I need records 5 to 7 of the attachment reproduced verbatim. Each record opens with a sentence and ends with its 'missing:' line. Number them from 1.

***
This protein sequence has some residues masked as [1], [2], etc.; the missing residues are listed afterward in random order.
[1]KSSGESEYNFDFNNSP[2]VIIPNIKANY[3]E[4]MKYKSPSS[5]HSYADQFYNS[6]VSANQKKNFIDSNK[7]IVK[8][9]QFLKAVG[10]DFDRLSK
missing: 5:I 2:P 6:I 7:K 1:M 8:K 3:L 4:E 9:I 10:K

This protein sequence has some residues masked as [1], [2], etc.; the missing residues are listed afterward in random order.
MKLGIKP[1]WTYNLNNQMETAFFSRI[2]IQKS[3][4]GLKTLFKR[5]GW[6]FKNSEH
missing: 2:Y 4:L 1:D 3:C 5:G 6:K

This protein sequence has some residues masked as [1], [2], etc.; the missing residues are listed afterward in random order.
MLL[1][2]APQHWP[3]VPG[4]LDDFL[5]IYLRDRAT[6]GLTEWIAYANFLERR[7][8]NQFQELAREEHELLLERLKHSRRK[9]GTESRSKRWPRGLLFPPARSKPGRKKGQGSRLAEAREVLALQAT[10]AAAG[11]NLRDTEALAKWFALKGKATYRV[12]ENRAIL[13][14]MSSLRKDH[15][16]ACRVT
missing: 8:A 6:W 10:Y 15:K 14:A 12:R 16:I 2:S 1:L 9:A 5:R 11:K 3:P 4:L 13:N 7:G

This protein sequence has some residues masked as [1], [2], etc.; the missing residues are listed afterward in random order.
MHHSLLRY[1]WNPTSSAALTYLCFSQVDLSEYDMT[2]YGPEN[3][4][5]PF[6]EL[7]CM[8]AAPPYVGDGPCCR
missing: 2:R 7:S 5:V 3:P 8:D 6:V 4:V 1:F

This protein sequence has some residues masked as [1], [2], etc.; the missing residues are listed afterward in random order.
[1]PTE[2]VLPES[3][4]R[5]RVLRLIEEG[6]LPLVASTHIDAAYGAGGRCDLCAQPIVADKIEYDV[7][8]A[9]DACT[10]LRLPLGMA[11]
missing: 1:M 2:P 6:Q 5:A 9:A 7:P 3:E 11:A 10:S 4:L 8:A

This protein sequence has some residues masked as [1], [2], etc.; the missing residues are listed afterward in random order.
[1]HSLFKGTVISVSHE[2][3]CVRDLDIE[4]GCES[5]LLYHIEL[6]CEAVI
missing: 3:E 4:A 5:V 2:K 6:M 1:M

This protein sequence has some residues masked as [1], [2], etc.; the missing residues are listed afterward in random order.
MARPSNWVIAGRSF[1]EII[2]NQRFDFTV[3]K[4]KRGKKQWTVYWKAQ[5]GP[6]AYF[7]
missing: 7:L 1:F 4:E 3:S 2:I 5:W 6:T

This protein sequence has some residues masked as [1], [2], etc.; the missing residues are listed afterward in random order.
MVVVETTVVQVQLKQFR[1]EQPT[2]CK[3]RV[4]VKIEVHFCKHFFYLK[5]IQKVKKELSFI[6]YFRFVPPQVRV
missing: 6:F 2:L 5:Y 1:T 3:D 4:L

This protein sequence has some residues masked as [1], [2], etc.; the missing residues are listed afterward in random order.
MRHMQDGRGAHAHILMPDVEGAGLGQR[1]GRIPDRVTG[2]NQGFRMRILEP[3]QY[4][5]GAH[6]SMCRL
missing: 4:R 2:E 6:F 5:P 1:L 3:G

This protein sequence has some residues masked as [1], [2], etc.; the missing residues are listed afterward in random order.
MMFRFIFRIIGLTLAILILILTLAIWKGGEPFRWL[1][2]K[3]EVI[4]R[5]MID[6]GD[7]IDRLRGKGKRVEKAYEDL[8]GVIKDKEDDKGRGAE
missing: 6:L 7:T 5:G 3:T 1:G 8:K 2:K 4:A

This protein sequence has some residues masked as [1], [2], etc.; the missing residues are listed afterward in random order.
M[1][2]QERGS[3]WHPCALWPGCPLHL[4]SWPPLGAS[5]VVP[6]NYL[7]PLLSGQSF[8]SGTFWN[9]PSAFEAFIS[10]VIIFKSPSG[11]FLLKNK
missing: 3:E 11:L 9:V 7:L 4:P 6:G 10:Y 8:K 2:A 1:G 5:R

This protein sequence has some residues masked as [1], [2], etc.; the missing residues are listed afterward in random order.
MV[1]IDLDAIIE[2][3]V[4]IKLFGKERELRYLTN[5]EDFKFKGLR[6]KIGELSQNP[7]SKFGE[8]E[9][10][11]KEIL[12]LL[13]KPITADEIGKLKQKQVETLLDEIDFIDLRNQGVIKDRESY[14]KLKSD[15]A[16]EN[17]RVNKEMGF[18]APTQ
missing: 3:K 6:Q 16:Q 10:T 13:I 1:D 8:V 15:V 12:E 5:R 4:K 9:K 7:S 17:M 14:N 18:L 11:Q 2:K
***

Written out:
This protein sequence has some residues masked as [1], [2], etc.; the missing residues are listed afterward in random order.
[1]PTE[2]VLPES[3][4]R[5]RVLRLIEEG[6]LPLVASTHIDAAYGAGGRCDLCAQPIVADKIEYDV[7][8]A[9]DACT[10]LRLPLGMA[11]
missing: 1:M 2:P 6:Q 5:A 9:A 7:P 3:E 11:A 10:S 4:L 8:A

This protein sequence has some residues masked as [1], [2], etc.; the missing residues are listed afterward in random order.
[1]HSLFKGTVISVSHE[2][3]CVRDLDIE[4]GCES[5]LLYHIEL[6]CEAVI
missing: 3:E 4:A 5:V 2:K 6:M 1:M

This protein sequence has some residues masked as [1], [2], etc.; the missing residues are listed afterward in random order.
MARPSNWVIAGRSF[1]EII[2]NQRFDFTV[3]K[4]KRGKKQWTVYWKAQ[5]GP[6]AYF[7]
missing: 7:L 1:F 4:E 3:S 2:I 5:W 6:T